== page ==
Singapore has the highest number of interfaith couples in the world, according to a new report by the United Nations Population Fund.
The country is home to some of the world’s oldest marriages and is one of the most liberal societies in the Western world.
The report shows that there are more than 500 interfaith partnerships in the country.
The number of marriages between two or more faiths has also been rising.
There were just under 7.7 million such partnerships in 2010, up from 6.7-million in 1990.
The total number of interfaith couples in Singapore is now around 3.3 million, up 25 per cent since 2009.
But, intermarriage rates are still high, according the report.
The annual growth rate of intermarriage among Singaporean citizens is 0.3 per cent, which is a far cry from the 1.3-per-cent average growth rate for the rest of the population.
According to the report, intermarried couples account for just over 1 per cent of Singapore’s population.
In 2016, there were 2,078,000 marriages between Muslims and non-Muslims.
Singapore has a Muslim majority population of more than 90 per cent.
The average annual income of a Muslim family is about S$7,500 ($1,800), while that of non-Muslim families is less than S$2,000.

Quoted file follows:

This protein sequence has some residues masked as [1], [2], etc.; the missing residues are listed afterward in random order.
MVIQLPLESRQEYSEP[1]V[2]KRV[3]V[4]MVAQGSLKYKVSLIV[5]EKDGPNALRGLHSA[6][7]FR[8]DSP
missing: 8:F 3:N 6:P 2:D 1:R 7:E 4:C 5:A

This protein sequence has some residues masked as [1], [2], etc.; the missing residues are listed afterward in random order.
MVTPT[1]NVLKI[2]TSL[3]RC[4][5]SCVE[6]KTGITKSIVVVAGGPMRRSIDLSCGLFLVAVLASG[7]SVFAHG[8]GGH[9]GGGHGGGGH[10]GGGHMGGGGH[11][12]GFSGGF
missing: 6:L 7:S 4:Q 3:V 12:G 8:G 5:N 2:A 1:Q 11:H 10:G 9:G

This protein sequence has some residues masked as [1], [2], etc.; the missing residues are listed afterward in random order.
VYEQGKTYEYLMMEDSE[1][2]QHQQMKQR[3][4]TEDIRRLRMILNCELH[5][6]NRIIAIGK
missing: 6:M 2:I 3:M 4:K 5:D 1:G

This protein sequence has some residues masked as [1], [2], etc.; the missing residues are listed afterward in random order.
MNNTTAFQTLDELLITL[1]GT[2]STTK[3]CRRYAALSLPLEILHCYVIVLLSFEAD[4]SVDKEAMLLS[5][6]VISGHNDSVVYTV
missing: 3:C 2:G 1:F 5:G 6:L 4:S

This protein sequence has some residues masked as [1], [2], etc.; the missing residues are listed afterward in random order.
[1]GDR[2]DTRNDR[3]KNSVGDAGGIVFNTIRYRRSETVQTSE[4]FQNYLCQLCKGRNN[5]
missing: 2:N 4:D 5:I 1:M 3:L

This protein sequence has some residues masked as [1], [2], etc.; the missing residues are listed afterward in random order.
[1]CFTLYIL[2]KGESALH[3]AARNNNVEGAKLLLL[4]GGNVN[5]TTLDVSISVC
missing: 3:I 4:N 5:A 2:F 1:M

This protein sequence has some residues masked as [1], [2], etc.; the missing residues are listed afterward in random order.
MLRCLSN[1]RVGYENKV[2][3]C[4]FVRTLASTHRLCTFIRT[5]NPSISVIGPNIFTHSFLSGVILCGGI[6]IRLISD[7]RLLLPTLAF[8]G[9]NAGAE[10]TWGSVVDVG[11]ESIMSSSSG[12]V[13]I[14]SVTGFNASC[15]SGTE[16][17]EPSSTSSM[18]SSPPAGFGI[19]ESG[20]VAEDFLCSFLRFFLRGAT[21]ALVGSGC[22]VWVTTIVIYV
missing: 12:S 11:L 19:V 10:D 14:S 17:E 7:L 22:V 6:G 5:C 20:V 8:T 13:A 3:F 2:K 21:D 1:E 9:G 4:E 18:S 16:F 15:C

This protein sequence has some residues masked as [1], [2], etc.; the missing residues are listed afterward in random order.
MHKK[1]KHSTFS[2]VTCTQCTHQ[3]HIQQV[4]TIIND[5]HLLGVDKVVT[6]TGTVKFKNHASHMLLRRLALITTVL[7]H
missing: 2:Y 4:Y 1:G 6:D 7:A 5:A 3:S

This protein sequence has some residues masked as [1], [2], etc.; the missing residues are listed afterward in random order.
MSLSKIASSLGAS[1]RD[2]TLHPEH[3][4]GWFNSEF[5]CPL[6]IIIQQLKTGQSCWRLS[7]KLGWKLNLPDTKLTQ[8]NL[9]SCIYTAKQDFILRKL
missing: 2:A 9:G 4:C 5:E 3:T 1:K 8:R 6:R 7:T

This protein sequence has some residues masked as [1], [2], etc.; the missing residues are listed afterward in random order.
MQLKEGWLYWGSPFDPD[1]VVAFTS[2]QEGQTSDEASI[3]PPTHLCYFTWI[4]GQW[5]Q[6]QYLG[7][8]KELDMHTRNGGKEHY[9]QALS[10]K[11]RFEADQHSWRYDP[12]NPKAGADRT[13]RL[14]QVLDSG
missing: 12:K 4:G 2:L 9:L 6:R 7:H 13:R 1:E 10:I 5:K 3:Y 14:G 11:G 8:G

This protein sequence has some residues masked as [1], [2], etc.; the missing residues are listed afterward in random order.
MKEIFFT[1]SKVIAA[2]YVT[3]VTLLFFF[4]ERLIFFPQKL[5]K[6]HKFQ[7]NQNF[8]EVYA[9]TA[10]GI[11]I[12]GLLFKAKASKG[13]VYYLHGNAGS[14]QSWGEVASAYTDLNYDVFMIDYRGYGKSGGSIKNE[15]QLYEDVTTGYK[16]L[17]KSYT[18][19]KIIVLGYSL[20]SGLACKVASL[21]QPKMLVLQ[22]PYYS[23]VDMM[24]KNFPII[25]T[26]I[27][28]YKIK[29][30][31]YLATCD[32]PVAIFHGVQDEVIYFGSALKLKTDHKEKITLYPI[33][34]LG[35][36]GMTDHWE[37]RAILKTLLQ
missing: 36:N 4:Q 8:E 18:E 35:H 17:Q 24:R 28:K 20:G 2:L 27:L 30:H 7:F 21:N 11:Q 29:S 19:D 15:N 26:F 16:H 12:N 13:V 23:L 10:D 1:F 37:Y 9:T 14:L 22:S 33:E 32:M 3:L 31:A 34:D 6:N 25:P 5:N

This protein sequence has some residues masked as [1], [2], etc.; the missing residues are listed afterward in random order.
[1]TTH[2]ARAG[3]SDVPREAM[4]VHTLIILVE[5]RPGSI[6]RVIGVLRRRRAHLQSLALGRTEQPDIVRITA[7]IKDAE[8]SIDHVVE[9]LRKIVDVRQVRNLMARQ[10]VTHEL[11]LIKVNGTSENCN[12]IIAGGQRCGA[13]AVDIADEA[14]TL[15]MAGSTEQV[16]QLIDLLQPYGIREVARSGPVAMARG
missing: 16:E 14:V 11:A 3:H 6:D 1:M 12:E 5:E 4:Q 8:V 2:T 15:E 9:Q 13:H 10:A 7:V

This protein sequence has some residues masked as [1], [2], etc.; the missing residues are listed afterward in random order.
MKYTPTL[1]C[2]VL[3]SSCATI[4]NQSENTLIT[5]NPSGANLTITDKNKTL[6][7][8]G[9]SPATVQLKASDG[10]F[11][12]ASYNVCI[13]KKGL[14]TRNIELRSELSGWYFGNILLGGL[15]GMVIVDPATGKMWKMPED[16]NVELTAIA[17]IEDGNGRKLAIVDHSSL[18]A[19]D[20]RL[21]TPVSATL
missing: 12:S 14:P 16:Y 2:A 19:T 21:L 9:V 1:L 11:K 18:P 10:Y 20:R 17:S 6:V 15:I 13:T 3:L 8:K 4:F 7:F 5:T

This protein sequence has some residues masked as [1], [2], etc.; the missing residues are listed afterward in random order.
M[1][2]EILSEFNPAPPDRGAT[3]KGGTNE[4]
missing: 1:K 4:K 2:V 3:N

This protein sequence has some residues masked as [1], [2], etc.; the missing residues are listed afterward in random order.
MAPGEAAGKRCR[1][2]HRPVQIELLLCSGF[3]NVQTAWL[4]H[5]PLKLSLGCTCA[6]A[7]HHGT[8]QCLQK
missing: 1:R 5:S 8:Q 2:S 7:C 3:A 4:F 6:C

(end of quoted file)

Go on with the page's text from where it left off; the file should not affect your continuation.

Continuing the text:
However, the proportion of non Muslim couples who are intermarried is much higher.
The proportion of Muslim couples in marriages in Singapore in 2016 was 3.9 per cent compared with 2.9 percent among all the non-religious couples in that year.
That’s higher than any other country except Israel, where the proportion was 0.6 per cent in 2016.
While there is no official data on intermarriage patterns, research suggests that it is a factor in the rising number of suicides among Singaporeans.
For example, research conducted by the University of Sydney found that, between 2006 and 2016, the suicide rate among Singapore’s Muslim population was double that of the rest.
That rate rose by 5.4 per cent between 2006-2007 and doubled between 2009-2010.
Singapore is one the world leaders in the number of people dying in suicide attempts.
In 2014, there was more than 6,700 such deaths.
In 2017, there are already over 8,400 deaths.
The rise in suicide rates has been attributed to the government’s aggressive anti-suicide campaigns.
The government has also cracked down on the number and types of drugs and alcohol that are available in Singapore, which are linked to increased rates of suicidal ideation and behaviour.
Some people are also finding it harder to find employment due to the crackdown on the illegal drugs trade.
The survey also showed that Singaporeans are still relatively poor and that the country’s middle class is smaller than the US, Australia or Canada.
It also found that Singapore is the least socially progressive country in the World.